CAMBUS, the southern suburb of Tullibody, is fringed to the west by the River Devon. The road across the Devon, map ref 853940, is adjacent to the currently boarded off Cambus Iron Bridge; a rare Scottish example of a single span prefabricated lattice girder bridge, 68ft in length.
It was constructed in the early 19th century to link with the west bank distillery, founded in 1806 but which closed in 1993. (The far bank is now an extensive area of bonded warehouses). The iron guide rails, allowing a wheel gauge of 4ft, are still in evidence on the bridge, which was used by horse-drawn wagons and pedestrians.
For those interested in wildlife, just across the road is the entrance (signposted, path to Blackgrange 1¾ miles) to the Scottish Wildlife Trust, Cambus Pools Wildlife Reserve, situated by one of the broad large undulations made by the River Forth. This offers a 4½ mile clockwise stroll.
On return, an out and back 4 mile stroll to Menstrie follows the trackbed of the former branch railway line from Tullibody to Menstrie (and Alva), now a tarred path/cycleway, opened in 2012.
Map Ordnance Survey map 58, Perth & Alloa
Distance 8 1/2 miles
Terrain Riverside path and Tarmac path/cycleway
Start point Road across the River Devon, map ref 853940, on south side of Tullibody
Time 3 to 4 hours
Nearest town Alloa
Refreshment spot Ochils Coffee Mill, Glentana Mill, West Stirling Street, Alva
Cross the road bridge and turn left as signposted. The path goes by a narrow wooded strip between bonded warehouses and the widening calm waters of the Devon. Despite the immediate industrial area, the salty ponds, wet grassland and reed beds are a haven for migratory and breeding birds and many a swan.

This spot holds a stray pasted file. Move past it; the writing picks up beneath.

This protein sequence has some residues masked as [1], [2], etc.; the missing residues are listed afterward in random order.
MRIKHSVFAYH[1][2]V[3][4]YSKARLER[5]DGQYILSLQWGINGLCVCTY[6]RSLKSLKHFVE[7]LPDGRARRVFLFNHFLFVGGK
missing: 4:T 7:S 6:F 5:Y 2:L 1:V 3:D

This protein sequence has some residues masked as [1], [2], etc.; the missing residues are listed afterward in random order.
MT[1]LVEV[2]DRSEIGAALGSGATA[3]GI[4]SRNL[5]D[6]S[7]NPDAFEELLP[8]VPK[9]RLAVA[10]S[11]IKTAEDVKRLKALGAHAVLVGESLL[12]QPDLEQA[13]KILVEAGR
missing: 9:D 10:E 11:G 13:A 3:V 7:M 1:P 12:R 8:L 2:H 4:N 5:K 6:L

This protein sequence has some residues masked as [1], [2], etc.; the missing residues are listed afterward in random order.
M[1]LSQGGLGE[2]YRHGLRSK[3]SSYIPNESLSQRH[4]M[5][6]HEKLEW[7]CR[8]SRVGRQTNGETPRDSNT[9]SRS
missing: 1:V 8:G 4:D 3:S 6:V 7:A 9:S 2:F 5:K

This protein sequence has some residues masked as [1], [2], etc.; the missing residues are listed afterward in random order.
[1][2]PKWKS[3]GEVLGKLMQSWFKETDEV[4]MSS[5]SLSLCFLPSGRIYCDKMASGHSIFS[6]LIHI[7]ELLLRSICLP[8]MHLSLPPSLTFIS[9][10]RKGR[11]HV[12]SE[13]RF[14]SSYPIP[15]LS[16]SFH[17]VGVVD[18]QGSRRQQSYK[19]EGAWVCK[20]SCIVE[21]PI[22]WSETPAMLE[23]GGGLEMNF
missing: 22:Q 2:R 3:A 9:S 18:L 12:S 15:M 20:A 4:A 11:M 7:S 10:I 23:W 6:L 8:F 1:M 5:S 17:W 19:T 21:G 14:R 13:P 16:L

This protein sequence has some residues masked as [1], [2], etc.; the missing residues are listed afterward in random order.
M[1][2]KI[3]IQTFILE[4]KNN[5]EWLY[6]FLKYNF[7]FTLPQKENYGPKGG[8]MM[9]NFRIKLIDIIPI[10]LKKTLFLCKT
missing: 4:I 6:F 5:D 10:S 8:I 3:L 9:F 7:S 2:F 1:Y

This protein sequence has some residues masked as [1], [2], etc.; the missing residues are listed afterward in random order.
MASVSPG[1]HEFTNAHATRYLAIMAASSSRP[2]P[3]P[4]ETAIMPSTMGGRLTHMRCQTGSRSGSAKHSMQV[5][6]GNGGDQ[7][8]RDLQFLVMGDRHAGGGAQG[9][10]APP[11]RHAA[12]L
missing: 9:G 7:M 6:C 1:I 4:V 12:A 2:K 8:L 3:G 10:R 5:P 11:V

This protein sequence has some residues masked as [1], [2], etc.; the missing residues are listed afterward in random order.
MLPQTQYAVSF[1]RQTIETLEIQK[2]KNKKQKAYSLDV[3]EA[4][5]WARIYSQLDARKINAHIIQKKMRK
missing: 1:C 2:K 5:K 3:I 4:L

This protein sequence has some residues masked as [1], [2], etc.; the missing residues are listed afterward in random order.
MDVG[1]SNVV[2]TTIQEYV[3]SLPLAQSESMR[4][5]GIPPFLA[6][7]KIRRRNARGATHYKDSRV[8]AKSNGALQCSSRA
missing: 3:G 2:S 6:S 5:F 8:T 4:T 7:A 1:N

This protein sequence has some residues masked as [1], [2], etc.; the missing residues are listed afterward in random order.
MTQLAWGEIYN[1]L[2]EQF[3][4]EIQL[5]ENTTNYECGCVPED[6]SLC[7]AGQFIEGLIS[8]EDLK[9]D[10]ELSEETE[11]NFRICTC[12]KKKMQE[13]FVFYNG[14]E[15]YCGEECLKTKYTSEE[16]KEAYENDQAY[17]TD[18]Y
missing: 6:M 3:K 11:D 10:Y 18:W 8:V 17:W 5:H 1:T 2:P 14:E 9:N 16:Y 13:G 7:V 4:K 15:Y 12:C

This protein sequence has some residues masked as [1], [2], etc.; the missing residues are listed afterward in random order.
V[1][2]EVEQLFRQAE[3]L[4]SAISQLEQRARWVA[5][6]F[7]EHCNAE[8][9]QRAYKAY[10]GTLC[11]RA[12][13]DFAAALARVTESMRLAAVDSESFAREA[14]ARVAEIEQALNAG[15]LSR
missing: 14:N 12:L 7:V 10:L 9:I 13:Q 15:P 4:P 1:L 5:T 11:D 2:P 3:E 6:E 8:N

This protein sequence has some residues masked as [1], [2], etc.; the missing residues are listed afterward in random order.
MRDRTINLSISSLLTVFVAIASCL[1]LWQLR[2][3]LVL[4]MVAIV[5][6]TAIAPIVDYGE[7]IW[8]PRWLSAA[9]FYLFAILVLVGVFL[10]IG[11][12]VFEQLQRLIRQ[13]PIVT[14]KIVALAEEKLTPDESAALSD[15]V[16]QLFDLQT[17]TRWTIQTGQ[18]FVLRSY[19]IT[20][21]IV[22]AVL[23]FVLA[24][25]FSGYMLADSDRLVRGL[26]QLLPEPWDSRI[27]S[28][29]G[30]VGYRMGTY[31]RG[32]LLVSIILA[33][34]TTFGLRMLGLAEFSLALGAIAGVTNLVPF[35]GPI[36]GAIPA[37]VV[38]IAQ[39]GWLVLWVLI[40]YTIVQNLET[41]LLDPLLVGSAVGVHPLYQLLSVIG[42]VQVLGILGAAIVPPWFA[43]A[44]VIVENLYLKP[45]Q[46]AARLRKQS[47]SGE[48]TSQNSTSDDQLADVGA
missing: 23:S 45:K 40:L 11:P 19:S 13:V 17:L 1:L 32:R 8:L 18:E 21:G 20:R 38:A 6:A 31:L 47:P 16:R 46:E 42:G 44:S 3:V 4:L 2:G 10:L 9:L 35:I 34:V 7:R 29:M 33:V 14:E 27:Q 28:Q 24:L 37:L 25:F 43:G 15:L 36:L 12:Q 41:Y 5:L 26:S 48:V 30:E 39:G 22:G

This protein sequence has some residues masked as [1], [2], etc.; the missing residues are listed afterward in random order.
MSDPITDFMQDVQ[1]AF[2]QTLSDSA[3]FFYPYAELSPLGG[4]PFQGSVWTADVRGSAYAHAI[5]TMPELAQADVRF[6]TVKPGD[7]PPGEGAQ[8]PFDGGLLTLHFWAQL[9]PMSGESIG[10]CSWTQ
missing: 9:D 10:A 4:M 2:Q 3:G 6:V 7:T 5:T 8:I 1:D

Ignore a path to the right, the return route, and continue clockwise on a narrow muddy path round the edge of the Forth; a clockwise route passing Haugh of Blackgrange, then by track past Haugh Cottage to reach a minor road. Turn right and later follow National Cycle Network Route 76 (Cambus 1¼ miles), on a narrow path between warehouses to return to the Devon.
Still part of Route 76, the broad Tarmac path by the east bank of the Devon is liable to flooding and the river is not at its most attractive at first. The path goes under the present railway to join the branch line trackbed, then curves right again to pass by the impressive ruins of the 17th century New Mills Crossing Doocot.
The straight line of the trackbed passes under two bridges; a graceful arched stone bridge carrying the old A907, then the unattractive concrete one carrying the new A907. From this point cycle Route 76 heads towards Stirling. Make a brief detour westwards along the old A907 to Tullibody Old Bridge, an early 16th century toll bridge that spans the Devon. Consisting of two main spans and three flood arches, it is 442ft long and varies in width from 11ft to 30ft. Redundant with the building of the new bridge in 1915, it was restored for use by walkers and cyclists in 2003.
Return to the trackbed and head north, now on Route 768, Menstrie 1¼ miles. With the Ochils as a backdrop, cross the Devon, an interesting place not seen from the road, after which the trackbed curves east on its attractive approach to the minor road on the east side of Menstrie.
The trackbed passes under the road to what was the site of Menstrie railway station. At this point Route 768 heads left. Retrace steps for a short distance then walk into Menstrie to have a look at Menstrie Castle, the birthplace of Sir William Alexander, 1st Earl of Stirling, who established a colony in Nova Scotia in the 17th century. Despite being more of a castellated house that lacks many fortified features, it stands bizarrely amid modern houses.